It has been over a month since Governor Tom Wolf’s stay-at-home order was issued and people have resorted to online shopping to satisfy everything from their everyday essentials to activities to keep their family sane during shelter-in-place. The COVID-19 pandemic has provided a rapid incentive to begin shopping even more online, and the brick-and-mortar retail industry could see the effects for years to come.
For example, increased online shopping and the shutdown of certain retail stores may compel retail tenants to exercise their rights under a co-tenancy clause in their leases. Retail leases for malls and anchored shopping centers may include a co-tenancy clause, which protects smaller tenants within the space. In a department-store-anchored shopping center, other tenants like a deli and a hair salon may have a co-tenancy clause that allows them to reduce rent if the department store “anchor” closes for a certain period of time, and gives the landlord a period of time to cure the closure before tenants can terminate the lease.
There could also be co-tenancy clauses for “like tenants,” which allows the tenant the same remedies if tenants of similar stature are replaced with lower-rated tenants. Co-tenancy clauses are often included, and allow for remedies, because tenants depend on foot traffic for a robust business to help pay their rents. When a large anchor closes, or the other tenants within the shopping center do not bring in as much foot traffic, the tenant is no longer in the situation they originally contemplated when they entered into the lease. COVID-19 and the required closures could begin triggering these co-tenancy clauses and could result in reduced rent or termination of tenant leases for landlords.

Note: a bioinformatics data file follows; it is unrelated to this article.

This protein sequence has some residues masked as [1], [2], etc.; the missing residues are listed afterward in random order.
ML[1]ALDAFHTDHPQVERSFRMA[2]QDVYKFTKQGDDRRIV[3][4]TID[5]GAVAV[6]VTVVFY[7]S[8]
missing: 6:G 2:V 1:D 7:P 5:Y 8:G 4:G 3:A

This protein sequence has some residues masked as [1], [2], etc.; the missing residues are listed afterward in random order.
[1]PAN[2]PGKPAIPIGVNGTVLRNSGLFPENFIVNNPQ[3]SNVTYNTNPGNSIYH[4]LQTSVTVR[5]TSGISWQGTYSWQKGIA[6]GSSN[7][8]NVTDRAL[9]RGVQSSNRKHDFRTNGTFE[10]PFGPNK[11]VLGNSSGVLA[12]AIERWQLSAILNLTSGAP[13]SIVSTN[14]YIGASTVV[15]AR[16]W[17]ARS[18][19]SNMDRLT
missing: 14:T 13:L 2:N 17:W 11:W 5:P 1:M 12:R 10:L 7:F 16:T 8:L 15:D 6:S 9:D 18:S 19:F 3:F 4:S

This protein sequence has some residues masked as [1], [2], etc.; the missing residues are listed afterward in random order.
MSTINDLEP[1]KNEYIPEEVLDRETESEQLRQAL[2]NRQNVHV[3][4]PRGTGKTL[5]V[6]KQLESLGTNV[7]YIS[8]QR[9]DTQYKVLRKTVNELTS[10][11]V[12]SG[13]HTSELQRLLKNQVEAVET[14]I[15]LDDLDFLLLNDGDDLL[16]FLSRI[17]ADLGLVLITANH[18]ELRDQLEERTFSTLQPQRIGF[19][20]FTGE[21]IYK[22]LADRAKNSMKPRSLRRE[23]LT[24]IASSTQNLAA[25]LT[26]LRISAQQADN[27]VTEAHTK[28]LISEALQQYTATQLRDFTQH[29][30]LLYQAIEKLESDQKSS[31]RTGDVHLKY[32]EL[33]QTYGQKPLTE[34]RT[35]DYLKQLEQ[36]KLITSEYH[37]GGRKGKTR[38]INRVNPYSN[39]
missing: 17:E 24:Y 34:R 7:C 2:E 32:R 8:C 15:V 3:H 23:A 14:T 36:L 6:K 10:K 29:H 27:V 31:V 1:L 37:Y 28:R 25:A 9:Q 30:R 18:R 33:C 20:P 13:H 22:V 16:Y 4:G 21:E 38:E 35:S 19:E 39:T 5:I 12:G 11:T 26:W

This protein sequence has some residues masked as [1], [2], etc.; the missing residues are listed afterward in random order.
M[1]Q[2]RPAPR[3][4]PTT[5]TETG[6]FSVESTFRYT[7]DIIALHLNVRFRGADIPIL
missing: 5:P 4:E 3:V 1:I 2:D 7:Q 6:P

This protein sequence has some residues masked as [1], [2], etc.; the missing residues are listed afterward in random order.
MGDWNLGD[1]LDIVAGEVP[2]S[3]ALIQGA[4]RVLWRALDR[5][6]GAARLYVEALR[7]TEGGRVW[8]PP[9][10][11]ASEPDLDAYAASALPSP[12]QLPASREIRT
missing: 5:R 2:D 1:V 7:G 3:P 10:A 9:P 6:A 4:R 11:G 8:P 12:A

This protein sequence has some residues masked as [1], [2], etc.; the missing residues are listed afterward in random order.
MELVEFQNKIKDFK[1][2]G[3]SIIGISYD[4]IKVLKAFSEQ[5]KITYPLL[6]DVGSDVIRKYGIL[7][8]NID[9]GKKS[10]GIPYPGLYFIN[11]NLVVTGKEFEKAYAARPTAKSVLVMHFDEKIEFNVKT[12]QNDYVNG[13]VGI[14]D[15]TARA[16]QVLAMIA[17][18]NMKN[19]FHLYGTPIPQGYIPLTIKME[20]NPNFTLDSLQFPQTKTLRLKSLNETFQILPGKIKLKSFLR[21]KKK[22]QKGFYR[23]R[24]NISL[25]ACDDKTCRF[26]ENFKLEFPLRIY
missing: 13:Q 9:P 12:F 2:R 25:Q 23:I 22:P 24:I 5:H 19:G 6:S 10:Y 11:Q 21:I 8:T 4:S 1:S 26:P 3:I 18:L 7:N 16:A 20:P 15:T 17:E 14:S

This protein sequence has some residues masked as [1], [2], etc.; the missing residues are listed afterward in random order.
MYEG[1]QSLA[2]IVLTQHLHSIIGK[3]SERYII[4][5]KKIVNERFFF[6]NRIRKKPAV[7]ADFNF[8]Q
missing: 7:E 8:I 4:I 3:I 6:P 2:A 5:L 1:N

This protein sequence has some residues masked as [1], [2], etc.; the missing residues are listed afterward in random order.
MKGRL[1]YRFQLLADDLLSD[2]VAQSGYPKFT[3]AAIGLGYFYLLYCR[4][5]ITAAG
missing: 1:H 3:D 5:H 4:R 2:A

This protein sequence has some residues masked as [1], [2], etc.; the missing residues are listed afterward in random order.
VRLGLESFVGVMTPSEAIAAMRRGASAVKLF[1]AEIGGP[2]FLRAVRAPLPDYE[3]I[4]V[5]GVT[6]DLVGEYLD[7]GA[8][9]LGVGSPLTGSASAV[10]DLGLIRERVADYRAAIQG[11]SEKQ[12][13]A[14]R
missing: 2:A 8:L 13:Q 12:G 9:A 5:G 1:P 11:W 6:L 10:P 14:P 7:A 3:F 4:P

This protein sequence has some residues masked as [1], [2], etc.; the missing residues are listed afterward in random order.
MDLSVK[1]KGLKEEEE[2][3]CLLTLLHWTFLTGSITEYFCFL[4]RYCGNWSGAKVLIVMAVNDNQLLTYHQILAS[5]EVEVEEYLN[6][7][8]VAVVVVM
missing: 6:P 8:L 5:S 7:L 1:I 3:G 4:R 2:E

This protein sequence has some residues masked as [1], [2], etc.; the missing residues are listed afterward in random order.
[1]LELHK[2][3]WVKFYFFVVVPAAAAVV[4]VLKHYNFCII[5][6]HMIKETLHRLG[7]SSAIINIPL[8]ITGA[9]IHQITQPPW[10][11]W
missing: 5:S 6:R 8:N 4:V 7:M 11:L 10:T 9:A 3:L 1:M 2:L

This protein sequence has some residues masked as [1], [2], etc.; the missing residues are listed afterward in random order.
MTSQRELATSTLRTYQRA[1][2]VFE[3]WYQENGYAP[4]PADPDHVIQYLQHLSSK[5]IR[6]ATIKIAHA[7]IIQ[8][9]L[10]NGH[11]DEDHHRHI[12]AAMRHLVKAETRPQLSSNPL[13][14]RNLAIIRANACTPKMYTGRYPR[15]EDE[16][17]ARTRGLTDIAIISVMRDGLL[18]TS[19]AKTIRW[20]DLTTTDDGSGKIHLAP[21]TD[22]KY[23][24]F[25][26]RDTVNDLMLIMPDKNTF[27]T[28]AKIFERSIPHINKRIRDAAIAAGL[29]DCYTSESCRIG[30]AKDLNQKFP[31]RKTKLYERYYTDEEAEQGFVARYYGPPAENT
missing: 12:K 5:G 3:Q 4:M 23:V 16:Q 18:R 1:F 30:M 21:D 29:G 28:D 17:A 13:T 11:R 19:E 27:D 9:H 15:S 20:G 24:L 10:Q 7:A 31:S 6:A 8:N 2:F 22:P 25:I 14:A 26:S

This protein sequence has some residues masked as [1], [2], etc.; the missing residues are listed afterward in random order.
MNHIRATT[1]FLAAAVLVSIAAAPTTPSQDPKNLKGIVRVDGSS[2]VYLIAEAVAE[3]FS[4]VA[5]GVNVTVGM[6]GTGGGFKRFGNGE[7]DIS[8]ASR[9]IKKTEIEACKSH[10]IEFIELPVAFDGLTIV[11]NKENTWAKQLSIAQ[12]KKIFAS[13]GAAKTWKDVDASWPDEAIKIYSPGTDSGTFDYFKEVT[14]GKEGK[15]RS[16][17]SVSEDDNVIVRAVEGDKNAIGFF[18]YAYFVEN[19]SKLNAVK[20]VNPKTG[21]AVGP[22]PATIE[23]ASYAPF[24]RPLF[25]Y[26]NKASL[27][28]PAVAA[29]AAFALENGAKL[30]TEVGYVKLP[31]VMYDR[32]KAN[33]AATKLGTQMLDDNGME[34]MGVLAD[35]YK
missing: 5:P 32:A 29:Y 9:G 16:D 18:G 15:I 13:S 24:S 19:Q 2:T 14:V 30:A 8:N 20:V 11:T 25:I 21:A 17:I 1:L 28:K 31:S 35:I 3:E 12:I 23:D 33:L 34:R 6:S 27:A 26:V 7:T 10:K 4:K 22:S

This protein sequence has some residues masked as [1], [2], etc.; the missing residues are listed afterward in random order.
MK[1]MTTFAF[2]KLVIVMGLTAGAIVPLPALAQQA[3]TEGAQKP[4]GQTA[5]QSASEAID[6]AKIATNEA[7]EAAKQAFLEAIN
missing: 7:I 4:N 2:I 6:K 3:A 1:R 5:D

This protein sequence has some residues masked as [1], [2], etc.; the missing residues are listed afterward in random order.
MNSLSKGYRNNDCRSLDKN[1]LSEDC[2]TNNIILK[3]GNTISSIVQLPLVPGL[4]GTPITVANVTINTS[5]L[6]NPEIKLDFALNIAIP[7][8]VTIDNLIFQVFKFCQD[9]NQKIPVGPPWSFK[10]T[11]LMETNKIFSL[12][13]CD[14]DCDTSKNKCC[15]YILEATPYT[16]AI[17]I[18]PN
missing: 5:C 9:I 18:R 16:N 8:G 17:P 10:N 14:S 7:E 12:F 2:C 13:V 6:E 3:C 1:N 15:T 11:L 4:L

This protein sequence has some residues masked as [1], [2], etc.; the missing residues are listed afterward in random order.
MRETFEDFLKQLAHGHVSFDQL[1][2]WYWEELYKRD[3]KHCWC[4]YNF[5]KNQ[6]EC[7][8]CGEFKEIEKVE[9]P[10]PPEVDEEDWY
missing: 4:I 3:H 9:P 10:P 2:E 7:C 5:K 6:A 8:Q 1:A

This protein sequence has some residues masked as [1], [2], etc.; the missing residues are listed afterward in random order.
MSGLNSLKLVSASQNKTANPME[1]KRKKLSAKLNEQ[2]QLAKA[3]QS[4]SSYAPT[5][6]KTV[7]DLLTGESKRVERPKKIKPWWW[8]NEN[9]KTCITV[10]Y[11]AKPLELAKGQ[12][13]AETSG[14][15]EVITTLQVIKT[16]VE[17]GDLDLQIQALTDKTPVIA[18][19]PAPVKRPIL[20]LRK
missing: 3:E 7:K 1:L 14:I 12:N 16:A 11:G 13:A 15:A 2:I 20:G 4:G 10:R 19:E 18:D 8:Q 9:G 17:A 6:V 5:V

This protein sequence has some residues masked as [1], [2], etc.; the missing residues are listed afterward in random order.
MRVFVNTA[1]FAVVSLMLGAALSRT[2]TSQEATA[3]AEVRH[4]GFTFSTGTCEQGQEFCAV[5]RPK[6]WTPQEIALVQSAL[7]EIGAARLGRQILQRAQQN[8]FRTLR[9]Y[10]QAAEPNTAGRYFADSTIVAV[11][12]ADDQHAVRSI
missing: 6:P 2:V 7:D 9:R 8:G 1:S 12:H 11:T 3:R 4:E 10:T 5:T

That said, it is important to review the co-tenancy clause and the lease generally to see if a force majeure event, such as the COVID-19 pandemic, excuses the temporary closure of an anchor tenant or other tenants in the mall or shopping center before exercising rights under the co-tenancy clause. Even if the co-tenancy is silent about a force majeure event, there may be an argument that a tenant cannot exercise its remedies in a circumstance where the entire mall or shopping center is shut down or if the tenant itself is not operating its business during the shutdown. A tenant also will want to make sure that it is not in default of the lease (such as not paying rent during the shutdown) before exercising its rights under the co-tenancy clause. Obviously, there are many issues to consider with the exercise of these co-tenancy clauses and consulting an attorney to review these clauses would be beneficial, whether you are a landlord or a tenant.
The retail industry will likely need months, if not years, to find some sense of normalcy once the stay-at-home order and closures are lifted. One way for landlords to lower costs, which could also benefit tenants, would be to consider a tax assessment appeal to reduce property tax burden. For more information on the affects a tax assessment appeal could have for your property, check out our previous client alert.
Please contact Justin Tomevi, Chris Naylor or any of the attorneys in the Barley Snyder Real Estate Practice Group, to discuss any retail lease questions or potential property tax assessments.
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